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Massachusetts home foreclosures on the rise again

The housing crisis that began in 2007 and continued through the recession is largely over at the national level. But in some parts of Massachusetts, particularly the poorer areas, the foreclosure crisis has not ended. In fact, total foreclosures in the state are increasing.

Foreclosure starts in Massachusetts peaked at over 5,000 in the second quarter of 2012. By the same quarter in 2013 the number had declined to 820. But since then foreclosure starts have been steadily rising, as has the number of completed foreclosures.

Most experts say the reason for the increase is that many foreclosures commenced during the height of the crisis were delayed by a state law passed in 2012. That law required lenders to calculate whether it would be cost-effective to modify a loan before going ahead with a foreclosure. Lenders were required to offer a modification if doing so was found to be cost-effective. The passage of the law caused many lenders to delay foreclosures. The foreclosure process generally takes about two years, and many 2012 foreclosures that were restarted in 2014 are now reaching their final stages.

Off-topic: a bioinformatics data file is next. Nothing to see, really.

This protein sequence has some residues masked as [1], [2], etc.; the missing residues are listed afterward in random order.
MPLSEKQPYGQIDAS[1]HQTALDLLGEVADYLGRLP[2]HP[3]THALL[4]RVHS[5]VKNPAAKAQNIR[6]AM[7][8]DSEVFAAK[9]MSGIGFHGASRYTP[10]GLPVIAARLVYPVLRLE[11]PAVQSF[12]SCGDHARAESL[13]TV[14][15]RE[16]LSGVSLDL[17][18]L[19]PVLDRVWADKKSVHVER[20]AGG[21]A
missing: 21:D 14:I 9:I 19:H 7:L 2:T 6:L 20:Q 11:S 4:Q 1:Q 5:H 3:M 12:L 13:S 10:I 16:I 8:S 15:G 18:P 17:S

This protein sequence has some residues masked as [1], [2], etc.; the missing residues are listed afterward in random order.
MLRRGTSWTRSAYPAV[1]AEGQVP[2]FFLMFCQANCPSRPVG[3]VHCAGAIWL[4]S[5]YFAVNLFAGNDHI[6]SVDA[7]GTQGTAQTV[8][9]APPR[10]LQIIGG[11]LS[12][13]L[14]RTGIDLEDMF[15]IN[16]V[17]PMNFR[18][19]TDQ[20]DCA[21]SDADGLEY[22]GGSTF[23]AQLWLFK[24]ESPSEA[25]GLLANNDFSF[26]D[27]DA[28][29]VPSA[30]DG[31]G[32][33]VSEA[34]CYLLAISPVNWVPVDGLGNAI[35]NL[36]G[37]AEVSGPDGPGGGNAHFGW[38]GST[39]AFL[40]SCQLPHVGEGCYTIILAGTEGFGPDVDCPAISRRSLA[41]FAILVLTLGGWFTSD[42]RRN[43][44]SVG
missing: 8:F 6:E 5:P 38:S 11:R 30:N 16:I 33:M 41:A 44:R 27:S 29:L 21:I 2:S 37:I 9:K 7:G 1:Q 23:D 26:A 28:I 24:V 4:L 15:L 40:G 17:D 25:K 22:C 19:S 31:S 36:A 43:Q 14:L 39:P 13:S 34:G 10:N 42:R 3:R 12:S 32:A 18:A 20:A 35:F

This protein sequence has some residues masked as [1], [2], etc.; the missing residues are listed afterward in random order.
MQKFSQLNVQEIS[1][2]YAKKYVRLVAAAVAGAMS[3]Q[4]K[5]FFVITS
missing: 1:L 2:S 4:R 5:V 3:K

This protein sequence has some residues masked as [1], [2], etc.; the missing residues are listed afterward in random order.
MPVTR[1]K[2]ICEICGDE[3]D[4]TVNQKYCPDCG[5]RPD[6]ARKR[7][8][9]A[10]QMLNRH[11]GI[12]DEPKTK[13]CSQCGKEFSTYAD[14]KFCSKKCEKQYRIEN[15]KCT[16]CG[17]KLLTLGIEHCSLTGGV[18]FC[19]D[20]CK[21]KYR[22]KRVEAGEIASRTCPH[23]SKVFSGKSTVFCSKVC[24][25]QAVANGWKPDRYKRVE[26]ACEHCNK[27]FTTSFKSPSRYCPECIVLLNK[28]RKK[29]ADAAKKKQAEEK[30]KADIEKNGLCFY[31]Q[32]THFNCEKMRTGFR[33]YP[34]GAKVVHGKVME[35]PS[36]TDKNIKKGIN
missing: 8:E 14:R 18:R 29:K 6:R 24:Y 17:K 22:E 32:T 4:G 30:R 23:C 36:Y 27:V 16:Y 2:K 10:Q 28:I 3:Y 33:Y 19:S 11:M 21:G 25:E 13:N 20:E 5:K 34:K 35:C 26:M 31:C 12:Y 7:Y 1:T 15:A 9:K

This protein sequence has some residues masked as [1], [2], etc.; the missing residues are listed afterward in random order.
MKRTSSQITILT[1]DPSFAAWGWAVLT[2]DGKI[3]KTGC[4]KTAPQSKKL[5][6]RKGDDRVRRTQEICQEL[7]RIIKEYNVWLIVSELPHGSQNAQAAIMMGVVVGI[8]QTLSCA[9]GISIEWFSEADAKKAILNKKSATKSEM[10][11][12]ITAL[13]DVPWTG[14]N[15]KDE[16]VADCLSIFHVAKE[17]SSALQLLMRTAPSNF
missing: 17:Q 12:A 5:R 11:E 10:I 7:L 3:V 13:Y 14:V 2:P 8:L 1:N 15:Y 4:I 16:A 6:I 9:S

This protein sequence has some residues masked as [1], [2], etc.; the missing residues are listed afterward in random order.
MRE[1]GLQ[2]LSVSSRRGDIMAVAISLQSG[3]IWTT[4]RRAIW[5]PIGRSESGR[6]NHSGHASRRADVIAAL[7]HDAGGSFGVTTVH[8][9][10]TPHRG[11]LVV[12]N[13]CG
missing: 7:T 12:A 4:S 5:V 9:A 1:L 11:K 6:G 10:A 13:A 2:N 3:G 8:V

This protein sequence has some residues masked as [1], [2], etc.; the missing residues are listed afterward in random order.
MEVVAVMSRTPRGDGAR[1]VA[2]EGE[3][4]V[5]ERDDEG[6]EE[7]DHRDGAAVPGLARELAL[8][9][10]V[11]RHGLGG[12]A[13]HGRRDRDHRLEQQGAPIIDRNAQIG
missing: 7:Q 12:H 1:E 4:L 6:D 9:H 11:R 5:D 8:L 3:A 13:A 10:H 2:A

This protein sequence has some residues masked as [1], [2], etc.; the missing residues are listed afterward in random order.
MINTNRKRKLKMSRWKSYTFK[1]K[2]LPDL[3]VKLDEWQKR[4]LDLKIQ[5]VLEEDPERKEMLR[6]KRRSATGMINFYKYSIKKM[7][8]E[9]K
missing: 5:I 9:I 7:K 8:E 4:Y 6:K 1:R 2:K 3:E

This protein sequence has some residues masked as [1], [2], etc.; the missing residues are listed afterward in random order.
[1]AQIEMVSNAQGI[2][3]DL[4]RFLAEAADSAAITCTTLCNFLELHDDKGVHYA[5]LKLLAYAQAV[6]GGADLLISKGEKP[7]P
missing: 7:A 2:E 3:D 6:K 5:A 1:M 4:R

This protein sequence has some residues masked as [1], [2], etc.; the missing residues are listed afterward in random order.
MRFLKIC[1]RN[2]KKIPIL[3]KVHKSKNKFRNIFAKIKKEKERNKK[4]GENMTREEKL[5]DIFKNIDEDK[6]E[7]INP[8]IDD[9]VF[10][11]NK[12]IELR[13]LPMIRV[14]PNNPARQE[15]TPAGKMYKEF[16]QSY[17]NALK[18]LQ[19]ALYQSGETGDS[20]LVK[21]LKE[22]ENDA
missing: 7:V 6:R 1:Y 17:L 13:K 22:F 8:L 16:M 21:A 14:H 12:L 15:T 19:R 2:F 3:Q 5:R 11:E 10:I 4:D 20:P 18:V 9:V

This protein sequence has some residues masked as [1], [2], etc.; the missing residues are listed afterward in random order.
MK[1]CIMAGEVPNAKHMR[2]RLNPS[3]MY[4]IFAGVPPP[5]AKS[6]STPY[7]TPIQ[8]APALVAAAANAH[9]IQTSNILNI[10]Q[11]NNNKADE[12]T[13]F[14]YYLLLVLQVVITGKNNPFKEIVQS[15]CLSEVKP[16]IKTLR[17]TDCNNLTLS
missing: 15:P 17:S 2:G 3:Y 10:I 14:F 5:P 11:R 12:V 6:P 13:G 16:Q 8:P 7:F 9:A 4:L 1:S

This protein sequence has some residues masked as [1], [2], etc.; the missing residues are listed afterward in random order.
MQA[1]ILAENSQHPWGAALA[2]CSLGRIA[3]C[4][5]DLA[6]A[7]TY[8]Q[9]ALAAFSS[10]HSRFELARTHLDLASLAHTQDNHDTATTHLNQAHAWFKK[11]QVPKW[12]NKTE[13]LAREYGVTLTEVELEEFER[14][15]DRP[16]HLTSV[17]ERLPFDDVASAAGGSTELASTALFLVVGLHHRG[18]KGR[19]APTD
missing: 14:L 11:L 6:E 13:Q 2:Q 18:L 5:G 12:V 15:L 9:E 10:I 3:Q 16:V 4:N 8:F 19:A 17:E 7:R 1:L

Homeowners facing foreclosure have legal options that in many cases may allow them to stay in their homes. A Chapter 13 bankruptcy filing can stop foreclosure proceedings long enough to give the debtor time to catch up on their mortgage with manageable payments. Filing a Declaration of Homestead can also help in some cases. An experienced debt relief attorney can help a homeowner explore these and other options.

Source:, "Foreclosure crisis worsens in Massachusetts, spurring cries of state inaction," Shira Schoenberg, Aug. 24, 2016

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